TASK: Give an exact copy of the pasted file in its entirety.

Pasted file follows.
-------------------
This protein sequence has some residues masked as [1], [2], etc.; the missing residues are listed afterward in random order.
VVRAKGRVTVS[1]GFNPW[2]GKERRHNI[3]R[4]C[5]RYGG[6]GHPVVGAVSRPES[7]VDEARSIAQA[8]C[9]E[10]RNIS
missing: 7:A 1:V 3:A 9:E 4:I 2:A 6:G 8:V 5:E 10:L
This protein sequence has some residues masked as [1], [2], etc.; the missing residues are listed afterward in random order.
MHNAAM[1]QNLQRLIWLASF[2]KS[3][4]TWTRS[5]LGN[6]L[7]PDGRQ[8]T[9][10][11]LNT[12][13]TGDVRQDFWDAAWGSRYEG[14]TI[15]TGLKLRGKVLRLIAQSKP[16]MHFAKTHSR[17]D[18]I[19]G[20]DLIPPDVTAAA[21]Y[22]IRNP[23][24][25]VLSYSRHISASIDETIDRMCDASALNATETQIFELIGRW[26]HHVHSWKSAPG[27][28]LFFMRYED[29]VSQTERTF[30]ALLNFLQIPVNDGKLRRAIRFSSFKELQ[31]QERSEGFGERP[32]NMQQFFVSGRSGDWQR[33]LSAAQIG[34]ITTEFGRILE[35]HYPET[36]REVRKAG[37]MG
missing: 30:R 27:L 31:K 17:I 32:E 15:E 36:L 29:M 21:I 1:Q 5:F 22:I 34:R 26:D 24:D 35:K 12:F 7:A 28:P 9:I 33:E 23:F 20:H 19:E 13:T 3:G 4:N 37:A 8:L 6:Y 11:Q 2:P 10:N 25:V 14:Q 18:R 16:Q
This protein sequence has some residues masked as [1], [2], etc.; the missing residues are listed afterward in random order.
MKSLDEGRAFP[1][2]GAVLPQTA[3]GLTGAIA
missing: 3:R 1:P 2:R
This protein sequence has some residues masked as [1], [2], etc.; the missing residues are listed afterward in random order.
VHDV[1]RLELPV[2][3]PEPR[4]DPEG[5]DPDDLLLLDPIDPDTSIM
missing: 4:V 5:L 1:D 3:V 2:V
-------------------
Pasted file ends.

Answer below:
This protein sequence has some residues masked as [1], [2], etc.; the missing residues are listed afterward in random order.
VVRAKGRVTVS[1]GFNPW[2]GKERRHNI[3]R[4]C[5]RYGG[6]GHPVVGAVSRPES[7]VDEARSIAQA[8]C[9]E[10]RNIS
missing: 7:A 1:V 3:A 9:E 4:I 2:A 6:G 8:V 5:E 10:L
This protein sequence has some residues masked as [1], [2], etc.; the missing residues are listed afterward in random order.
MHNAAM[1]QNLQRLIWLASF[2]KS[3][4]TWTRS[5]LGN[6]L[7]PDGRQ[8]T[9][10][11]LNT[12][13]TGDVRQDFWDAAWGSRYEG[14]TI[15]TGLKLRGKVLRLIAQSKP[16]MHFAKTHSR[17]D[18]I[19]G[20]DLIPPDVTAAA[21]Y[22]IRNP[23][24][25]VLSYSRHISASIDETIDRMCDASALNATETQIFELIGRW[26]HHVHSWKSAPG[27][28]LFFMRYED[29]VSQTERTF[30]ALLNFLQIPVNDGKLRRAIRFSSFKELQ[31]QERSEGFGERP[32]NMQQFFVSGRSGDWQR[33]LSAAQIG[34]ITTEFGRILE[35]HYPET[36]REVRKAG[37]MG
missing: 30:R 27:L 31:K 17:I 32:E 15:E 36:L 29:M 21:I 1:Q 5:F 22:I 34:R 26:D 24:D 35:K 12:F 7:A 28:P 9:I 33:E 23:F 20:H 19:E 13:T 3:G 4:N 37:A 8:L 6:Y 11:Q 2:P 10:N 25:V 14:Q 18:R 16:Q
This protein sequence has some residues masked as [1], [2], etc.; the missing residues are listed afterward in random order.
MKSLDEGRAFP[1][2]GAVLPQTA[3]GLTGAIA
missing: 3:R 1:P 2:R
This protein sequence has some residues masked as [1], [2], etc.; the missing residues are listed afterward in random order.
VHDV[1]RLELPV[2][3]PEPR[4]DPEG[5]DPDDLLLLDPIDPDTSIM
missing: 4:V 5:L 1:D 3:V 2:V